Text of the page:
• paridevita says:

        Thanks; we like keeping a low profile, too, but sometimes it isn’t easy, what with my blog and all. My grandpa Flurry went to sheepdog trials. Herding trials, really. He’s never seen sheep before, and won a blue ribbon that says Herding Certified. I used to herd people around the garden, but now I’m retired, and so I just lie in my fort, looking at stuff. Had to look up Breton Beacons. Wales reminds us of Oliver’s Travels. (And Dylan Thomas, of course.) One time the guy I live with decided to Street View in Wales, and drove around the countryside in mid Wales, unable to believe the sheer beauty of the place.

    • paridevita says:

      Thanks; the guy I live with has been posting on the SRGC forum lately, to be sociable and all that.

  3. Hi Guys,

    Nice to see you have been getting above it all … and that Chess had made it back down to earth, be-leafed but by no means be calmed. Always a interesting to have a different perspective.
    I’ve always found dispathaceus a bit of a let down, bit flimsy, like it never really quite believed it was a crocus. Still nice to see it so far away from home.

    Cheers, Marcus from Downunder

    • paridevita says:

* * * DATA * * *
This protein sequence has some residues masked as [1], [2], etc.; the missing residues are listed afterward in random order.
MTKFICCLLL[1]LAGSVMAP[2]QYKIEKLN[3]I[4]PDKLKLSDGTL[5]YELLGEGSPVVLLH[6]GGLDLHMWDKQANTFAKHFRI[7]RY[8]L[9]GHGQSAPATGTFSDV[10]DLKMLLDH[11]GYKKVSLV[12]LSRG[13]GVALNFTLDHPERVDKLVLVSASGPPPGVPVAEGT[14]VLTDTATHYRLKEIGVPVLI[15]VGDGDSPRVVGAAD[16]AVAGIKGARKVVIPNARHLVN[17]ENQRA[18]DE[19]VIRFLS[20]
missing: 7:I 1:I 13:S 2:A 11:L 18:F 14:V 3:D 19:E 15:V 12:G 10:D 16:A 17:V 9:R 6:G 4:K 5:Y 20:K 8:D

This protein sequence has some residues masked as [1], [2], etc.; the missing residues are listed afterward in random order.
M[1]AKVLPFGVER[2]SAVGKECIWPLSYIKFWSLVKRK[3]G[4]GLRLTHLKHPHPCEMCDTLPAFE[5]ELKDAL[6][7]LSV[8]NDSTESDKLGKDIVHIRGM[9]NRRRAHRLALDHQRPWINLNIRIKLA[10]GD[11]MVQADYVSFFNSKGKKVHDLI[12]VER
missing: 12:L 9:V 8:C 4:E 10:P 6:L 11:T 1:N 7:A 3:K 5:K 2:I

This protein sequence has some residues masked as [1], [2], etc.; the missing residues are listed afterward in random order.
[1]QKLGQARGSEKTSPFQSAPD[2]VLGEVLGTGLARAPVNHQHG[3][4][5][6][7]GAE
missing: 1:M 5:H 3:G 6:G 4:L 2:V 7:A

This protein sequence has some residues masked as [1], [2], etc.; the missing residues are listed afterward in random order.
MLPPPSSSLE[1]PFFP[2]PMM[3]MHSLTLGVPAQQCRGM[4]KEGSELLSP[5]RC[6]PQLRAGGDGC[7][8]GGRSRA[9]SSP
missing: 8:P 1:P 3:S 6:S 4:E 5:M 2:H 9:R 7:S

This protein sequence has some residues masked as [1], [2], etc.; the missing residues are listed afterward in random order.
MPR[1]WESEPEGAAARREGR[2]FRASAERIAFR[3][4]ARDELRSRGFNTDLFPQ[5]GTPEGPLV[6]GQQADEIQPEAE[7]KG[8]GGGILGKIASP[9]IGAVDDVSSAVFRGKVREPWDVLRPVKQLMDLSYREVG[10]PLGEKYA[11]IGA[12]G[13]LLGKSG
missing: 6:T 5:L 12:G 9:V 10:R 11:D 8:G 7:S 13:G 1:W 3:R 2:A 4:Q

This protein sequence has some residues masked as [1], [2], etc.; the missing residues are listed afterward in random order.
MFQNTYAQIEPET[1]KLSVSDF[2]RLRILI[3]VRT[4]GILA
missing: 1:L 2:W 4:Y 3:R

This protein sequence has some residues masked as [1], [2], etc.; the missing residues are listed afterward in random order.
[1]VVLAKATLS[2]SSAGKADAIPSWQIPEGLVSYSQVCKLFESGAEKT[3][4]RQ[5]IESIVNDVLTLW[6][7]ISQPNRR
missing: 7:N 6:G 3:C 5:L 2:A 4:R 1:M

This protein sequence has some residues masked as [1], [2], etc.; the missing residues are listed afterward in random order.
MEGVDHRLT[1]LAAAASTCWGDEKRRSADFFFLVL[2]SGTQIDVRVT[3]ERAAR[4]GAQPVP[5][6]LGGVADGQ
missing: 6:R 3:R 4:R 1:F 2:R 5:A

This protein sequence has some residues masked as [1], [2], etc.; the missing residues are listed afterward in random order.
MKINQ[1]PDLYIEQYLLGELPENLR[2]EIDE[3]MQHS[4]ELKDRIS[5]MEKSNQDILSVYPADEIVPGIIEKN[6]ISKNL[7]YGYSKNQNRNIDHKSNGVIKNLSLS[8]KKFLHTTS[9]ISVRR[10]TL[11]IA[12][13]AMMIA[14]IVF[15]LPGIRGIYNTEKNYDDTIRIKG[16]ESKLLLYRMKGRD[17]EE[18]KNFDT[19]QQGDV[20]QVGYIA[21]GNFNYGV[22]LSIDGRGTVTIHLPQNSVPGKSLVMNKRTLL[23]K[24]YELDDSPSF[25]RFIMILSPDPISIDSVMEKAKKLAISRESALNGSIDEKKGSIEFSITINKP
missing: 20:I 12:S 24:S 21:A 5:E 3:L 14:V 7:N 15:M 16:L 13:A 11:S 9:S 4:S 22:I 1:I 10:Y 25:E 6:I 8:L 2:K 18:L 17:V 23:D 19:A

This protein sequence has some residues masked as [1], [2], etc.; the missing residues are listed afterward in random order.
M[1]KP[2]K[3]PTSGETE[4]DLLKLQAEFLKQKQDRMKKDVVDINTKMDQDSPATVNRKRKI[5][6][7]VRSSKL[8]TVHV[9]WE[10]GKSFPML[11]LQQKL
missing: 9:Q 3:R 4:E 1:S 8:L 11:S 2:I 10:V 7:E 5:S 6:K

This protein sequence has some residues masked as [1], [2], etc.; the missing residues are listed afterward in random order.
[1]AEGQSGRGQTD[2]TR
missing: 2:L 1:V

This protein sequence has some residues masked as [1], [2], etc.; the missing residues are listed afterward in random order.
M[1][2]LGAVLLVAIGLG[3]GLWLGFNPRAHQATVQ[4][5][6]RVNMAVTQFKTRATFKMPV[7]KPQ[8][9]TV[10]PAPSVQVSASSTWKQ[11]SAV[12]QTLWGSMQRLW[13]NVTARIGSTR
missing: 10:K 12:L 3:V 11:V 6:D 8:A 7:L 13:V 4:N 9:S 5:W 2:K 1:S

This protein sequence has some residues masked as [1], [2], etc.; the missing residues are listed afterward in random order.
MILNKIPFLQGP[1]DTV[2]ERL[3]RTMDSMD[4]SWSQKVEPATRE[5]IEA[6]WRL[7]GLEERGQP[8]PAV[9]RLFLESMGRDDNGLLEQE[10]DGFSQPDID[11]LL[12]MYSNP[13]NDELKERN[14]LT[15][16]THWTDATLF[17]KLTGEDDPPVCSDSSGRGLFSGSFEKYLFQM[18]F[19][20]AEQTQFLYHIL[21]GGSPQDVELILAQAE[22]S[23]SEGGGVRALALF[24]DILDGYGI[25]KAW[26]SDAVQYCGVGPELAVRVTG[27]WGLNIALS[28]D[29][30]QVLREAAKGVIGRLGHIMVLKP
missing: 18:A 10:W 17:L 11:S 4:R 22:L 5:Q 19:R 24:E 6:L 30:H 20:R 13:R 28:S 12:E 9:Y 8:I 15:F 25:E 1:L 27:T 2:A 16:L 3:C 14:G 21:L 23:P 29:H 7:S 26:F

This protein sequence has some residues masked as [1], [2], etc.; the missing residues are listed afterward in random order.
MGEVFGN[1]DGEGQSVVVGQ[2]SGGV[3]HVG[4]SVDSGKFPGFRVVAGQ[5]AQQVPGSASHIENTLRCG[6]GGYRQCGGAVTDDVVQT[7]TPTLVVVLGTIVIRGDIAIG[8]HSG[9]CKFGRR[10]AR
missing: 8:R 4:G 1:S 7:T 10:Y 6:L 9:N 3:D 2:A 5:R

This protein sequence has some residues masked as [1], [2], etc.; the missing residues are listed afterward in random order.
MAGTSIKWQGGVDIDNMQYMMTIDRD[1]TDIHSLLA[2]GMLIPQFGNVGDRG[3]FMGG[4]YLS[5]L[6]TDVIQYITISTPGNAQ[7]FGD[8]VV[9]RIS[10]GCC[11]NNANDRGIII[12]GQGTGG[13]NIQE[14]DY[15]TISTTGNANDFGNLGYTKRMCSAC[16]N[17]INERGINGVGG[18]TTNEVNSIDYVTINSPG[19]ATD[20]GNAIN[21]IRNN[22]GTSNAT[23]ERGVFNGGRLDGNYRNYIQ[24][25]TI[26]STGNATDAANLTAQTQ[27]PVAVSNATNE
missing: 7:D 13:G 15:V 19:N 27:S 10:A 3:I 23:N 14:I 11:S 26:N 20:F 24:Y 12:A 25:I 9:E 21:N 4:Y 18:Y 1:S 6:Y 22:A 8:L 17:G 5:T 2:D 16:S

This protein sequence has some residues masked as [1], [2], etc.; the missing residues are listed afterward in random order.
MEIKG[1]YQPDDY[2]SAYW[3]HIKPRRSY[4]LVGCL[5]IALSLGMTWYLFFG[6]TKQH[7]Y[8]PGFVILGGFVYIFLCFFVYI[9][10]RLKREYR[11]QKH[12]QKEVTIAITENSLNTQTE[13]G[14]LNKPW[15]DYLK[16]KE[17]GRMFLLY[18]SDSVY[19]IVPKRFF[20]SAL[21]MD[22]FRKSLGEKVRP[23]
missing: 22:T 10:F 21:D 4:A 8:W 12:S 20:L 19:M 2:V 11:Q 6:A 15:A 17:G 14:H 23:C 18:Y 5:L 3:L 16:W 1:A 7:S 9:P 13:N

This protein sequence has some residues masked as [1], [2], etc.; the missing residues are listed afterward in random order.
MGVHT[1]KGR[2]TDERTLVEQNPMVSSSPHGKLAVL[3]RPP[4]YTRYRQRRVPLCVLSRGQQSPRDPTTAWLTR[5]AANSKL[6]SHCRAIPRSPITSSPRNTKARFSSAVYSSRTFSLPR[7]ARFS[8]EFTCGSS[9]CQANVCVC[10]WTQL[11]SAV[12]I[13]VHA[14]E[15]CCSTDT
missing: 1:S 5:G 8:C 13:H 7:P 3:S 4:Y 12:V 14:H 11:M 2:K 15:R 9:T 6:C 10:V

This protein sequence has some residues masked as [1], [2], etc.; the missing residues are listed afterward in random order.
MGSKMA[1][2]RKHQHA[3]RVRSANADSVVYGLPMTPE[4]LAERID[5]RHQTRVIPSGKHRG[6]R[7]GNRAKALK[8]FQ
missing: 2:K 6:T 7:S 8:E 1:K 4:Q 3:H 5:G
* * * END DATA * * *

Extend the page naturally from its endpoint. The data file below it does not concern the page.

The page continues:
Thanks; we do like a different perspective now and then. The Crocus Pages suggest that C. dispathaceus needs “year round protection”. From what, we wonder. (Aside from rodents.) The one the guy I live with was slightly discouraged by was C. pestalozzae. So tiny. But it disappeared. That was the discouraging part. It wasn’t until much later that the guy I live with realized that rodents like crocus corms………

  4. This made me laugh because I so agree: “we like keeping a low profile, too, but sometimes it isn’t easy, what with my blog and all.” I think of myself as very private till I remember I blather along in my blog every day.

    Street viewing Wales is an absolutely brilliant idea.

    • paridevita says:

      There are lots of places for excellent street viewing. Roads north, out of Nice. Driving through forests in the Czech Republic. Driving up into Lapland, or from Cape Town out into the Karoo. (The guy I live with gets very, very bored during the winter and so does a lot of virtual driving.)